Tortuga: Pirates of the New World PC CD-ROM Official Website
by ASCARON Entertainment
Developed by ASCARON Entertainment
Released: Out Now
Ascaron must love all things nautical as they can't seem to stop creating games based on ships, trading and pirates. They've given us Patrician (I,II,III) and Port Royale (sequel also in progress) and now we have Tortuga: Pirates of the New World. Whilst the main focus of Patrician was trading and Port Royale was a mix of trading and completing missions Tortuga moves even further away from the trading simulation in a kind of role-playing strategy game where you have to gain experience and work your way through 16 different scenarios. It's also a single-player only game which again is very different to Ascaron's past titles.
The game begins much like the Patrician or Port Royale games where you have a boat and a small amount of money to begin with. However the similarities between Tortuga and the other Ascaron games are actually quite small as the gameplay is very different. The game is set in the Caribbean during the 16th century. The game has 16 scenarios for you to play through and each scenario involves seizing a number of towns within a given time. You belong to one of four nations (Spain, France, England or Holland) and you receive additional missions from the town governors. You'll have to progressively increase your rank in order to acquire more and more missions though. Your rank can be increased by gaining experience. Experience is gained by sinking and boarding ships, discovering new towns, completing missions and getting rid of notorious, wanted pirates who have a price on their head.
If you've played Patrician II, III or Port Royale, then Tortuga will come as a bit of a shock because certain things are different. You don't have a zoomed out view of the sea map and you can't scroll around either. The camera is always tied to your ship. To move you ship you simply place the cursor in the direction you want to go and right click. The ship will move in that direction until it's impossible to do otherwise. You can't just click on a town for a ship to travel there because unless it's in a straight line it will not negotiate deviating from it's straight line route. You can still trade in Tortuga but it seems fairly fruitless compared to Ascaron's other titles but this isn't meant to be a trading simulation, so this isn't really a problem.
The ship battles in Tortuga are enjoyable but the developers made a strange decision that will leave gamers baffled. No matter how many ships you have in your convoy the moment you enter battle you'll only have one ship. Yet in Port Royale and Patrician you fought with multiple ships so why not in Tortuga? This situation can lead to some very frustrating battles as your enemies could attack you with 3 ships and yet you'll only have one. Before each battle, if you have more than one ship, you are asked which ship to take in to the battle. It wouldn't have been so bad if all of your ships had their hit points and crew members combined to make it a fairer battle but alas it does not do this. It wouldn't matter so much but the ship battles are a key element of the game. Thankfully though you are told how many ships your opponents have and how well armed they are before you commit to battle.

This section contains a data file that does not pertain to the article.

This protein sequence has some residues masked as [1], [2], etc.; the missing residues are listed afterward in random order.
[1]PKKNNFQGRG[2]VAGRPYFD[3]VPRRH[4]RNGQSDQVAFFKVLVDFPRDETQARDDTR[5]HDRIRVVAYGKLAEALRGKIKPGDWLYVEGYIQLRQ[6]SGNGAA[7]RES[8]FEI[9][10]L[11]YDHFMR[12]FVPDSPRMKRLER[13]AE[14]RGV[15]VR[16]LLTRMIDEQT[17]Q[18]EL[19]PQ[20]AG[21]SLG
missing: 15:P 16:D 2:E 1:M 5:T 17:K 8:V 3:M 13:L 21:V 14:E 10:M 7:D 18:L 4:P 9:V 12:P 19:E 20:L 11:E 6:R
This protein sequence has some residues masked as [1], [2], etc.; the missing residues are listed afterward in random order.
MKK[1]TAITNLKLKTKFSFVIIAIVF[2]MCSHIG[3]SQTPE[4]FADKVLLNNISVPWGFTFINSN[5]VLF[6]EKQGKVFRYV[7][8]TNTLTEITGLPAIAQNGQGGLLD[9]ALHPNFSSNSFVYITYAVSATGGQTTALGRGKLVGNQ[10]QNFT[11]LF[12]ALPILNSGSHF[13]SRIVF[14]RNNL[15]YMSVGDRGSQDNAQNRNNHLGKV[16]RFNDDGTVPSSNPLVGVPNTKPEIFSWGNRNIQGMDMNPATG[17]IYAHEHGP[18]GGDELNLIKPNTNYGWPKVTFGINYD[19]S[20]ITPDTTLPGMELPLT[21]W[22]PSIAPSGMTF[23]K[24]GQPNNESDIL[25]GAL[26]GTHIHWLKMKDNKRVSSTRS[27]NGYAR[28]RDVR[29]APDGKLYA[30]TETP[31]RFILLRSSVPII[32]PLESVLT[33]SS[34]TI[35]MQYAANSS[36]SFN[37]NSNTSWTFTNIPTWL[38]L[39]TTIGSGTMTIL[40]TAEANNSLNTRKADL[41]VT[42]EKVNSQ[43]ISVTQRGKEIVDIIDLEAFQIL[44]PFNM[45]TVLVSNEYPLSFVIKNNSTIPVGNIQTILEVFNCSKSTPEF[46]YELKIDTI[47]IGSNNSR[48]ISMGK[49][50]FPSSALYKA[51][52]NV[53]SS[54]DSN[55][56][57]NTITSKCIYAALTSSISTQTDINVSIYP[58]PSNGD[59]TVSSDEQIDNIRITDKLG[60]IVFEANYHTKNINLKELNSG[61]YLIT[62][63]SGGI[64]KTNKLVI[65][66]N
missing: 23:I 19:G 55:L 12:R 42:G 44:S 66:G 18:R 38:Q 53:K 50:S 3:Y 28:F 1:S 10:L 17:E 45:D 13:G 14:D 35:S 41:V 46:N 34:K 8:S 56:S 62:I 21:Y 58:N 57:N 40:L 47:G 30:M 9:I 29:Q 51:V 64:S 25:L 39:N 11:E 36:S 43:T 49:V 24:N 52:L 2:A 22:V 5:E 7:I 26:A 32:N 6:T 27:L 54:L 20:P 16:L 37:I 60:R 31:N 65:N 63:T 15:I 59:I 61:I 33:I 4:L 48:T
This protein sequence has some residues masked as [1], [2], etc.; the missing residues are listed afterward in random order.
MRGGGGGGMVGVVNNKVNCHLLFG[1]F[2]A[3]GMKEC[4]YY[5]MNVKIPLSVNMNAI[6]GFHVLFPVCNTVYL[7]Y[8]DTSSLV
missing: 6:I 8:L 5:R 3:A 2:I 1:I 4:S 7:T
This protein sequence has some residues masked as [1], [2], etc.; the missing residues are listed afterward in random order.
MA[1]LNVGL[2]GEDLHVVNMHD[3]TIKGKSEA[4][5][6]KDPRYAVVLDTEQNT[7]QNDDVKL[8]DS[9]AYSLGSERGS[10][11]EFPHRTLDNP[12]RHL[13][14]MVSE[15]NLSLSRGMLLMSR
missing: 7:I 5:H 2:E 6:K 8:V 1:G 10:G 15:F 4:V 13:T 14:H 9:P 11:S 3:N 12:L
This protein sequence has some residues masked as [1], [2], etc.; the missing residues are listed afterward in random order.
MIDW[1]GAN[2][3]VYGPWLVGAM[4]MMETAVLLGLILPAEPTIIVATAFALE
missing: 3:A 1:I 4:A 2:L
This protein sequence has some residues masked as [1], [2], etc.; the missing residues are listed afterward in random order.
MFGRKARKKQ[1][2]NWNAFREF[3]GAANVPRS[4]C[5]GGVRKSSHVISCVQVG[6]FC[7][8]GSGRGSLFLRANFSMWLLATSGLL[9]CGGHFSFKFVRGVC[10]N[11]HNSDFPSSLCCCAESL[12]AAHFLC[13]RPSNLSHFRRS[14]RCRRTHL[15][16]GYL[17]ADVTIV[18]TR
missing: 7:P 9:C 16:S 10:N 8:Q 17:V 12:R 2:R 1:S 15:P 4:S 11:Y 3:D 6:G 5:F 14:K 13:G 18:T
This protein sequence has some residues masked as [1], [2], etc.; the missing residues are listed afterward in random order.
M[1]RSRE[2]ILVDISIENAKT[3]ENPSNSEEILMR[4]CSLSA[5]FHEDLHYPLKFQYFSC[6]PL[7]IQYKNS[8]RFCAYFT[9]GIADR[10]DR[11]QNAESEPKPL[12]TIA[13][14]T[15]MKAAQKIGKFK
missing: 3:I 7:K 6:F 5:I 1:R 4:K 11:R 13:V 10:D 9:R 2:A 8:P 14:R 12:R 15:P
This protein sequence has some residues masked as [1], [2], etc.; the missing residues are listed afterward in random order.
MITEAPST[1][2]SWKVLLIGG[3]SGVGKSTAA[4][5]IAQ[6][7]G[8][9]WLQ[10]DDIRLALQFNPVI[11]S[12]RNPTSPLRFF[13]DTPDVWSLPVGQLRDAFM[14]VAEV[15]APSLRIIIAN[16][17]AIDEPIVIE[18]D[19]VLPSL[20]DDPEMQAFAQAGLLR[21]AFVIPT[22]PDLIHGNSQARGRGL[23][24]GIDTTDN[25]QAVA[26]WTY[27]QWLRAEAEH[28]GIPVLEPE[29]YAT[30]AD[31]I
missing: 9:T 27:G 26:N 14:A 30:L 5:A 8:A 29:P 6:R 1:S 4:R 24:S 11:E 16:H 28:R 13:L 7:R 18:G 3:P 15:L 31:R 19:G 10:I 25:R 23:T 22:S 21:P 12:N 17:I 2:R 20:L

Graphically Tortuga looks like a zoomed in Port Royale and with good reason too, as many of the graphics from Port Royale have been reused for Tortuga. The whole look of the game seems to have been dumbed down from Port Royale and you get big chunky interface buttons that look like they came from a children's PC title. I'm not saying that this is a bad thing but it is way out of step with the clean and professional look of previous Ascaron titles. The advantage of using the Port Royale game engine is that you get wonderful 3D ships and sea animations. The battles do look impressive, especially for a title of this nature. The towns don't look as impressive as in Port Royale though as the developers went for a 2D Heroes of Might & Magic III look,which is disappointing but easier to navigate as everything is on one screen and no scrolling has to be performed.
Tortuga is absolutely fine for deaf gamers with the only exception being the introduction, which is not subtitled. All the instructions and tutorial messages etc. are given exclusively in text and all messages can be recalled. Every Ascaron title I've played has been great for deaf gamers and Tortuga is no exception. The game manual is only 16 pages long and whilst it's good stuff, it needs to go into more detail. There is also no map given with the game which is unusual as Patrician II, III and Port Royale all came with a map and a map is an essential navigation tool.
Your opinion of Tortuga will greatly depend on whether you've played Patrician II, III or Port Royale. If you have then Tortuga will seem good but rather shallow. If you haven't experienced Ascaron's classic titles then Tortuga will be enjoyable and you'll be oblivious to the lack of depth the game has. It's enjoyable but ultimately you're not going to be playing this in six months time, which is a very strange thing to say about an Ascaron game as they're usually games to treasure and play years after you've purchased them.
Game Rating: 7.4/10
Tortuga is a very different game to the Patrician and Port Royal series. The gameplay is, for the most part, enjoyable but there are niggles such as only being able to have one ship in a battle when your enemies have multiple ships. It's a good game but falls quite a bit short of Ascaron's usual standards.
The introduction isn't subtitled but otherwise there are no problems for deaf gamers.